Good day, team,
This week, I’d like to talk about empowerment, a word that’s used a lot in business these days. Here’s one definition:
“Empowerment refers to increasing the spiritual, political, social or economic strength of individuals and communities. It often involves the empowered developing confidence in their own capacities.”
Recent research suggests that exercising personal discretion and completing meaningful work engages employees and contributes to their well-being. There is evidence (Thomas and Velthouse, 1990) that initiative and motivation increase when people can control their circumstances. This empowerment influences their belief in themselves, resilience when faced with set-backs, and ability to visualize themselves overcoming problems. Many employers value and encourage the personal development-continuous learning, increased self-awareness and emotional intelligence-that fosters individual empowerment.
So what tends to make us feel like our power is being taken away? Certainly, situations in which we can clearly see that others are not telling the truth or we feel that telling the truth ourselves would bring us harm. Perhaps the truth is plain to see, but no one is addressing it: the elephant in the room. Perhaps we experience the emperor with no clothes phenomenon: people who present themselves one way, when in fact, they are exactly the opposite, and everyone pretends that what’s obvious isn’t there.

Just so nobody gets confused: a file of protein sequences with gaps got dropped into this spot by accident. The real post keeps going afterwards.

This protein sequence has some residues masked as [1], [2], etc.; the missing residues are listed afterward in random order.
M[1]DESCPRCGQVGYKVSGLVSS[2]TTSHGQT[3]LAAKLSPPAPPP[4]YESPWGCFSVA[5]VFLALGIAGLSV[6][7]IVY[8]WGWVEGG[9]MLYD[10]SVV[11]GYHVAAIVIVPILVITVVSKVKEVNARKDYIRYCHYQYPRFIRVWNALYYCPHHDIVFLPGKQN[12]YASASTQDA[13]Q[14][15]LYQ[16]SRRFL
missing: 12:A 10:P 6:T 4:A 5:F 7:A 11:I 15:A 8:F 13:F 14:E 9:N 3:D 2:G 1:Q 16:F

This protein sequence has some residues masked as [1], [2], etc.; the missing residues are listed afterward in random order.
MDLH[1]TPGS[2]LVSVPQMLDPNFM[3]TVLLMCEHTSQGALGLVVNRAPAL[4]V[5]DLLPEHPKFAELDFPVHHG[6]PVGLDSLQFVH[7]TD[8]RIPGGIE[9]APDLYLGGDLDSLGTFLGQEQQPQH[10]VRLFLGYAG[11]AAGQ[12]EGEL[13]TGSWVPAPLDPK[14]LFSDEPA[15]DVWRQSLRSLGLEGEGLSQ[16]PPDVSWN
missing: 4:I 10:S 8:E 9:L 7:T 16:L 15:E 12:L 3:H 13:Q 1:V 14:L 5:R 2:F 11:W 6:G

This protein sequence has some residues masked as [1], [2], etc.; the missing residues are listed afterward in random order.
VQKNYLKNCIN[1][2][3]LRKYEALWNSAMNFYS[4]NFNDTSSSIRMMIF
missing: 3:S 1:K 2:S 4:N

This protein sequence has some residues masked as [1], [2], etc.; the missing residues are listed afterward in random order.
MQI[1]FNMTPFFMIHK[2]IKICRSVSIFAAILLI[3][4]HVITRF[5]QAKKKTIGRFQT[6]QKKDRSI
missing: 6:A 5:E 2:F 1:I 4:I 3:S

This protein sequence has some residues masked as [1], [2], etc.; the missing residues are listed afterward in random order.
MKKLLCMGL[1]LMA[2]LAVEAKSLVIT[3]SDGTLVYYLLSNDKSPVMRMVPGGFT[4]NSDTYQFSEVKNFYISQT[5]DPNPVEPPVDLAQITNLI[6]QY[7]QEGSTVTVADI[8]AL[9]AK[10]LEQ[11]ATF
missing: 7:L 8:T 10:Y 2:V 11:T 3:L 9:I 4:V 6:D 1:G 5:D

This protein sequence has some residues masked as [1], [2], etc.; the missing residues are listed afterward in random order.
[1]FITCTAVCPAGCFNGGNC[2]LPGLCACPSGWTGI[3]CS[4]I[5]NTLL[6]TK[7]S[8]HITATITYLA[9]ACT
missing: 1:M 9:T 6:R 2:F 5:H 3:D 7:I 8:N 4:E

We can lose our power in more subtle ways as well; for example, if we’re asked to support a company policy or decision that we know is not right. If we don’t support it, we fear we might be left out or ostracized, part of that unenviable group of people who are no longer promoted or sought out for advice. We also lose power by pretending. A client of mine who attended a Harvard University executive program saw this graffiti in the men’s bathroom: “What are we pretending not to know?” This is a wonderful question in regard to empowerment. If our energy goes into pretending that we don’t know something, it’s usually because we are afraid to say what we do know. It’s that fear that robs us of our inherent power in the moment to act on the truth.
Is it possible to maintain our power and dignity in these circumstances without jeopardizing our livelihood and careers? I believe that empowerment has everything to do with how we feel about ourselves each moment. You may be sitting in a meeting and the elephant hooting loudly, with no one even glancing at it, thinking to yourself, “Why is everyone in denial about this when it’s so plain to see?” It doesn’t necessarily mean you need to be the one person in the room who reveals that which is so obvious. I do believe it’s important not to ignore what you know. It’s also important to assess a situation and act according to your intuition. Sometimes it’s appropriate to let the emperor know he’s naked, and other times it’s not. But having the courage to act when we know it’s appropriate is how we keep our power intact. To be empowered is to not lose our internal weathervane, no matter which way the wind is blowing.
Empowerment is ultimately driven by our belief that we can influence events. Practices such as yoga and meditation that increase self-awareness and awareness of the world around us help us to feel connected in a way that increases our personal power. Contemplation and prayer can do the same.
This week, try not to lose your power. Whether it’s to another person or a situation, try holding to what you know is true and to not be afraid of that knowledge and the actions that may spring from it. As one of my favorite poets, Rainer Maria Rilke, wrote, “Take your practiced powers and stretch them out until they span the chasm between two contradictions… .for God wants to know himself in you.”
Have a great week!
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